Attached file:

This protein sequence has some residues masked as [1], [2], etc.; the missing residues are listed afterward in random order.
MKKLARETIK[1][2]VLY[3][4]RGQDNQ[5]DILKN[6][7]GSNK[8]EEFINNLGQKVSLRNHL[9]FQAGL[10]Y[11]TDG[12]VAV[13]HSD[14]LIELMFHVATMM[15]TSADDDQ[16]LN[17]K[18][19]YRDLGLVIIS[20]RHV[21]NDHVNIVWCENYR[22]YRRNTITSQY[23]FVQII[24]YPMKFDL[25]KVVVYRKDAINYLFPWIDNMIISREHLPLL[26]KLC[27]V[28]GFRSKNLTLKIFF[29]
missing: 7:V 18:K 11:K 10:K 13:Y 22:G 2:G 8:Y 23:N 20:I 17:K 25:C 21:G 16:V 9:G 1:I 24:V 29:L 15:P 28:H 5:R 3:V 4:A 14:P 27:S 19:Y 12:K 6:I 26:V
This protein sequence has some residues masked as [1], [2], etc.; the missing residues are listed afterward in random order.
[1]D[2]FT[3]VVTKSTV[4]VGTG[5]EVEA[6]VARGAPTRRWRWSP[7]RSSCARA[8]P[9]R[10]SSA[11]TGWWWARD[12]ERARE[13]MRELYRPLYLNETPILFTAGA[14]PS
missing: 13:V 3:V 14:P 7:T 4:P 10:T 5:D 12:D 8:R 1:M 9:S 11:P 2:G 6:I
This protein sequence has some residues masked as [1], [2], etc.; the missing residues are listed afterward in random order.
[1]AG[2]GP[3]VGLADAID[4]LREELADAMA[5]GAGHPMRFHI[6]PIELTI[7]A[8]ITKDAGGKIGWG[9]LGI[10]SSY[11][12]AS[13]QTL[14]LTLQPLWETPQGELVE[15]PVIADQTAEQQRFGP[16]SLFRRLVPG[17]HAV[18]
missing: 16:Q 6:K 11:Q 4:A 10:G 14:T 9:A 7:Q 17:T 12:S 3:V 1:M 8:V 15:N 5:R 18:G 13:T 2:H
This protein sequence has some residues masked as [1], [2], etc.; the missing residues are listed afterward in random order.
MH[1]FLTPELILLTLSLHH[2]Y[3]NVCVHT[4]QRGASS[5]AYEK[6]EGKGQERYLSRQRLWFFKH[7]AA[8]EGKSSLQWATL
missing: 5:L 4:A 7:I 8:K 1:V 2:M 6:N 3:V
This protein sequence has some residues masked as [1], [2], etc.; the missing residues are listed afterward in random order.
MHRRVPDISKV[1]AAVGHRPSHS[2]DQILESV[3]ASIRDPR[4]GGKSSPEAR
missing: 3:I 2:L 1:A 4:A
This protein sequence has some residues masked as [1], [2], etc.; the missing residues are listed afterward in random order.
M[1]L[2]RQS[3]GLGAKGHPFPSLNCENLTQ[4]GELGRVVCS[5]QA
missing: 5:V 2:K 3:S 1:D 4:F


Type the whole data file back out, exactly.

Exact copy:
This protein sequence has some residues masked as [1], [2], etc.; the missing residues are listed afterward in random order.
MKKLARETIK[1][2]VLY[3][4]RGQDNQ[5]DILKN[6][7]GSNK[8]EEFINNLGQKVSLRNHL[9]FQAGL[10]Y[11]TDG[12]VAV[13]HSD[14]LIELMFHVATMM[15]TSADDDQ[16]LN[17]K[18][19]YRDLGLVIIS[20]RHV[21]NDHVNIVWCENYR[22]YRRNTITSQY[23]FVQII[24]YPMKFDL[25]KVVVYRKDAINYLFPWIDNMIISREHLPLL[26]KLC[27]V[28]GFRSKNLTLKIFF[29]
missing: 7:V 18:K 11:K 10:K 13:Y 22:G 2:G 8:Y 23:N 20:I 17:K 25:C 21:G 16:V 9:G 1:I 24:V 29:L 15:P 28:H 5:R 3:V 4:A 14:P 27:S 19:Y 12:K 6:I 26:V
This protein sequence has some residues masked as [1], [2], etc.; the missing residues are listed afterward in random order.
[1]D[2]FT[3]VVTKSTV[4]VGTG[5]EVEA[6]VARGAPTRRWRWSP[7]RSSCARA[8]P[9]R[10]SSA[11]TGWWWARD[12]ERARE[13]MRELYRPLYLNETPILFTAGA[14]PS
missing: 13:V 3:V 14:P 7:T 4:P 10:T 5:D 12:D 8:R 1:M 9:S 11:P 2:G 6:I
This protein sequence has some residues masked as [1], [2], etc.; the missing residues are listed afterward in random order.
[1]AG[2]GP[3]VGLADAID[4]LREELADAMA[5]GAGHPMRFHI[6]PIELTI[7]A[8]ITKDAGGKIGWG[9]LGI[10]SSY[11][12]AS[13]QTL[14]LTLQPLWETPQGELVE[15]PVIADQTAEQQRFGP[16]SLFRRLVPG[17]HAV[18]
missing: 16:Q 6:K 11:Q 4:A 10:G 14:T 9:A 7:Q 17:T 12:S 3:V 1:M 8:V 15:N 5:R 18:G 13:T 2:H
This protein sequence has some residues masked as [1], [2], etc.; the missing residues are listed afterward in random order.
MH[1]FLTPELILLTLSLHH[2]Y[3]NVCVHT[4]QRGASS[5]AYEK[6]EGKGQERYLSRQRLWFFKH[7]AA[8]EGKSSLQWATL
missing: 5:L 4:A 7:I 8:K 1:V 2:M 6:N 3:V
This protein sequence has some residues masked as [1], [2], etc.; the missing residues are listed afterward in random order.
MHRRVPDISKV[1]AAVGHRPSHS[2]DQILESV[3]ASIRDPR[4]GGKSSPEAR
missing: 3:I 2:L 1:A 4:A
This protein sequence has some residues masked as [1], [2], etc.; the missing residues are listed afterward in random order.
M[1]L[2]RQS[3]GLGAKGHPFPSLNCENLTQ[4]GELGRVVCS[5]QA
missing: 5:V 2:K 3:S 1:D 4:F